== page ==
In a recent discussion with creationists, a claim was made that humans might not be of the primate evolutionary linneage.

This was based on the human abilty to carry/synthesise beta keratin, unlike all other primates, but not unlike birds and reptiles. With the further claim that a genetic mutation since the time we branched from the last common ancestor (with chimps) leading to a species wide adaptation is unlikely, because the selection pressures required for it to propogate to this extent are unlikely (or at least, that's the claim). So therefore, this trait is likely to have been inherited from the avian or reptile evolutionary line.

This would seem a bit like finding fossils in the wrong layer if it were true, and it sounds more like the creationist habit of arguing anything that could conceivably undermine evolutionary theory. But as a non biologist thought it would be better to ask someone with further understanding of the subject.

What are your thoughts on this re homonid/ human evolution? Do you know of any reasonable (to a non biologist) literature that deals with it?

I really wouldn't waste your time arguing in this way - most creationists have no interest in reasoned debate, rather they want to persuade you (and through you others) that you are wrong. Failing that they generate a miasma of uncertainty and doubt to try and undermine science. In this case just pause for second and ponder on the daftness of saying humans are not primates!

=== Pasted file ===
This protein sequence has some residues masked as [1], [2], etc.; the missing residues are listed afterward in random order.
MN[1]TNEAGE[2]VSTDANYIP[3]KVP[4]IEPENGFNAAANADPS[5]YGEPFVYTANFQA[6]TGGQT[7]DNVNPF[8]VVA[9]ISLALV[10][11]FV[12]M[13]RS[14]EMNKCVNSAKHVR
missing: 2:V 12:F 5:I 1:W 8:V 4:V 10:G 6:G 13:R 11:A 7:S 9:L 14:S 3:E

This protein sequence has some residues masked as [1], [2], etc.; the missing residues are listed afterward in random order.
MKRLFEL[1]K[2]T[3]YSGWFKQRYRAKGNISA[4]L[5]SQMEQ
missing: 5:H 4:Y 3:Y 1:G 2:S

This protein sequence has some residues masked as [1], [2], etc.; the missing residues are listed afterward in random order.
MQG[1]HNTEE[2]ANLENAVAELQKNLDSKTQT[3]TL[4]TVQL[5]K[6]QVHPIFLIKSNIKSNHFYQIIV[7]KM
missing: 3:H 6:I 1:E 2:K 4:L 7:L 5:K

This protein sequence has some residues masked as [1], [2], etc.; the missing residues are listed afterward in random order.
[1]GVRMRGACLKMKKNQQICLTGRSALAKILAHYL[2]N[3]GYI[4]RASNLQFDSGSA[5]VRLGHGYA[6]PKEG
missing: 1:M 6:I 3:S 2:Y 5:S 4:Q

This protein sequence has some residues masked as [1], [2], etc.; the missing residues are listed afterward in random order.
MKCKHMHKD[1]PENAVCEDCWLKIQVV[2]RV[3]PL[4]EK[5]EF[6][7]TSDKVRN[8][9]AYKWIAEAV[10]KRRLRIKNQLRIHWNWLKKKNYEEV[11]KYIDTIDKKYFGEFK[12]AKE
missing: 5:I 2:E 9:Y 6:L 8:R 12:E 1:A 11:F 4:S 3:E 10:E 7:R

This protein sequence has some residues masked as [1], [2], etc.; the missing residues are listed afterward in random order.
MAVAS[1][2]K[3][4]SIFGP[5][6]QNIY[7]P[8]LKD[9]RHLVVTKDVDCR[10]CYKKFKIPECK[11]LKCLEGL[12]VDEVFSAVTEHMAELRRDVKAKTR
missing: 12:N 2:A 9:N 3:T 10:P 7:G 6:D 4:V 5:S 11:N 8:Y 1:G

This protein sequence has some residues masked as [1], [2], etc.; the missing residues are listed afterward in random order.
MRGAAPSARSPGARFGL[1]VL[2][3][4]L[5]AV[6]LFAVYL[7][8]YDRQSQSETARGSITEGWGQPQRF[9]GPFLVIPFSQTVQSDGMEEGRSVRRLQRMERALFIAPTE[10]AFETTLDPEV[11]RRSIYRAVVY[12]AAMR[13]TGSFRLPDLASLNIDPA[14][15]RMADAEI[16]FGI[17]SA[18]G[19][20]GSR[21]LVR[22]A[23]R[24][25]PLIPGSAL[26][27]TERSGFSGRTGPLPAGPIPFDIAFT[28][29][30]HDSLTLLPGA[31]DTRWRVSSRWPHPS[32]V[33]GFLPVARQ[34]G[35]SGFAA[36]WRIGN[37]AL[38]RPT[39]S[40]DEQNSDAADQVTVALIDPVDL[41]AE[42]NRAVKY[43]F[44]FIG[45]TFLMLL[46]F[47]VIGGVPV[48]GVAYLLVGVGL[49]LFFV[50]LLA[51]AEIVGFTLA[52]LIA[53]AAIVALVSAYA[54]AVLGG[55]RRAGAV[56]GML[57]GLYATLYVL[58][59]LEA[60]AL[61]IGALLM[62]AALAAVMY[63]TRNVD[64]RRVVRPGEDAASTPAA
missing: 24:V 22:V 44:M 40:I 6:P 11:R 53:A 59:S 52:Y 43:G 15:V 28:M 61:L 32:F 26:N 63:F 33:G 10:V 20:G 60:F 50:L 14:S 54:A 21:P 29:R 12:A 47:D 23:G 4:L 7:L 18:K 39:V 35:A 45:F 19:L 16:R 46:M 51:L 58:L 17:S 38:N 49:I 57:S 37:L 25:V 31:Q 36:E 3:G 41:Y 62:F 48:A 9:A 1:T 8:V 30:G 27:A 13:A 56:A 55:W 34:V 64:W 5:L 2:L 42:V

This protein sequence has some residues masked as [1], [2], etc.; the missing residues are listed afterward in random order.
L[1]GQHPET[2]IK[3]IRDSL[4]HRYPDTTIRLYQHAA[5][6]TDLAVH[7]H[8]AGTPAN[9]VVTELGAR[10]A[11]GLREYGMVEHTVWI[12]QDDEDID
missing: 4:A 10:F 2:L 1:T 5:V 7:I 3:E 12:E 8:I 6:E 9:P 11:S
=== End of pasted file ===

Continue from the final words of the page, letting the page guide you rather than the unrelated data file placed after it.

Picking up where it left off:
Alpha-keratin is produced by humans, primates and other mammals, beta-keratin is present in birds and reptiles.

A recent abstract at a meeting (see below) has shown that a small amount of human keratin can take up the beta form as well as the vast majority which is the alpha form. That is less likely to be genetically determined and says more about the 3 dimensional arrangement of the keratin chains. Why someone thinks that means human are not primates or directly descended from birds is beyond me! … 142412.htm

I agree with David - in the literature where ‘beta forms’ of keratin have been described in humans (e.g., see - people are usually referring to ‘beta sheets’ or ‘beta turns’ (the secondary structure form) rather than beta-keratin proteins themselves which have different amino acid compositions to the alpha-keratins. There are lots of distinct, structurally-related forms (over 50 functional in humans; nomenclature KRT) of keratins whose amino acids are arranged in an alpha-helical conformation, but DNA/genome databases (e.g., NCBI; show no entry for a human ‘beta keratin gene’.

By the way, as you probably know keratins are a major component of intermediate filaments, one of the 3 major types of cytoskeleton fibres in cells (the other two are the actin microfilaments and the microtubules) - there are some stunning pictures of these on-line (google image search keratin intermediate filaments).

Last edited by Steve Lolait (29th Mar 2016 11:43:05)